Such a dialogue is most important on the most serious issue that divides us with Tehran—its pursuit of nuclear weapons. Some continue to argue that the only way to halt Iran’s accelerating nuclear research effort is through American or Israeli air strikes. But, there is no convincing scenario where such use of military force would work effectively to end the Iranian nuclear program. Even worse, air strikes would undoubtedly lead Iran to hit back asymmetrically against us in Iraq, Afghanistan and the wider region, especially through its proxies, Hezbollah and Hamas. This reminds us of Churchill’s maxim that, once a war starts, it is impossible to know how it will end. An America that is already waging two difficult and bloody wars should be wary of unleashing a third. Choosing military power at this stage would surely be precipitous and unwise.
That leaves diplomacy as the most plausible way to blunt Iran’s nuclear ambitions. I have some familiarity with the difficulties and tradeoffs of a diplomatic approach. For three full years, between 2005 to early 2008, I served as the point person on Iran for Secretary of State Condoleezza Rice. We worked hard to find a path to the negotiating table with Iran.
In June 2006, we launched the most serious and ambitious American attempt since the Iranian revolution of 1978 to establish meaningful discussions with Iranian officials. Along with Russia, China, Britain, France and Germany, we offered Iran negotiations on nuclear and other issues. We were determined to begin talks with Iran and expected that negotiations would take place. Unfortunately, Iran rejected over the next two years repeated offers by the U.S. and its partners for talks. Iran walked away and missed a rare opportunity to pursue a better relationship with the United States.
Since then, Iran has accelerated its nuclear research efforts despite three United Nations Security Council sanctions resolutions. As you stated in your March 3 hearing on Iran, Mr. Chairman, the recent IAEA report indicates that Iran has expanded significantly the number of operational centrifuges at its uranium enrichment plant at Natanz. Iran has also continued construction of the Arak reactor. These developments and its ballistic missile tests all point to a future nuclear capability that could cause further instability and pose another risk to peace in the Middle East and beyond.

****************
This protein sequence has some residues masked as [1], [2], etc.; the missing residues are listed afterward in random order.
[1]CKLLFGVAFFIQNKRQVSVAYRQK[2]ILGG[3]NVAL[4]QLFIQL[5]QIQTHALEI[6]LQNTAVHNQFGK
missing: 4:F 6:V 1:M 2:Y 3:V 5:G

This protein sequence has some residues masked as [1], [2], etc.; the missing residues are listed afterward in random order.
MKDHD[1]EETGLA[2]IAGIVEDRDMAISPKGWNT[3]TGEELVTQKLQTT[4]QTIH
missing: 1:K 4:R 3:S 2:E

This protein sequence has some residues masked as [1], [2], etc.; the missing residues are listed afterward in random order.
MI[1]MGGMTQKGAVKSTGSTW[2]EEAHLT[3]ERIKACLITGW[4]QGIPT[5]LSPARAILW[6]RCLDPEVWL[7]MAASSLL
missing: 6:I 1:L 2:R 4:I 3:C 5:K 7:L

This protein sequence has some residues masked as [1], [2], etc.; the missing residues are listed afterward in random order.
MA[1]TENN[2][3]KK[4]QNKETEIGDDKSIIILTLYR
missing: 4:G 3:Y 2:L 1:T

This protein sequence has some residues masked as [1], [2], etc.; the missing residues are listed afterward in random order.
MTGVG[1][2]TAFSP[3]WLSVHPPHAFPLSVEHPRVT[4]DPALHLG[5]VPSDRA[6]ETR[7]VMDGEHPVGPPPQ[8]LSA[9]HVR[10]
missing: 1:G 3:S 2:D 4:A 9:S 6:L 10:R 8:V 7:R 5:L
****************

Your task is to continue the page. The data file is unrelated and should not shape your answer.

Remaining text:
How should the new American government led by President Barack Obama respond to this open challenge? While I am not in a position to know what our government will ultimately do, I am frankly encouraged by the initial statements of the President and his team to take the offensive against Iran through strong and active diplomacy. In this sense, I believe we are fortunate, indeed, that President Obama and Secretary of State Hillary Clinton have asked Ambassador Dennis Ross to coordinate our policy toward Iran. He is one of the most skillful and experienced public servants in our country and one of our foremost experts on the problems of the Middle East.
I think the Obama administration has made the right decisions on Iran in its first months in office. President Obama’s new and positive appeal to Moslems worldwide, his video message to the Iranian people, his invitation for Iran to attend the UN conference on Afghanistan and his pledge that the U.S. will now participate in the P-5 nuclear talks with Iran, have all put us back on the diplomatic offensive with the Iranian regime. The absence of a clear Iranian government response to these steps is telling—accustomed to keeping the U.S. off balance in recent years, the Iranian leadership appears to not know how to respond to these more positive American initiatives. That is not an insignificant accomplishment at this early stage of the new administration.
Unfortunately, many in the Moslem world saw the United States, incorrectly, as the aggressor in the conflict with Iran in past years. They believed the U.S. was unwilling to meet with Iranian officials. They criticized the U.S. and its P-5 partners for imposing a condition on talks—the prior suspension of Iran’s enrichment activities.
With the benefit of twenty-twenty hindsight, it would have been more effective in 2006-2007 if we had offered unconditional talks. Such an offer would have deprived Tehran of the excuse it used subsequently to some effect that such a conditional offer was unacceptable and unworthy of a true breaking of the ice between our two countries. And, the fact that there were no diplomatic contacts with Iran whatsoever during my three years as Under Secretary of State for Political Affairs was a reflection of the limitations of our approach.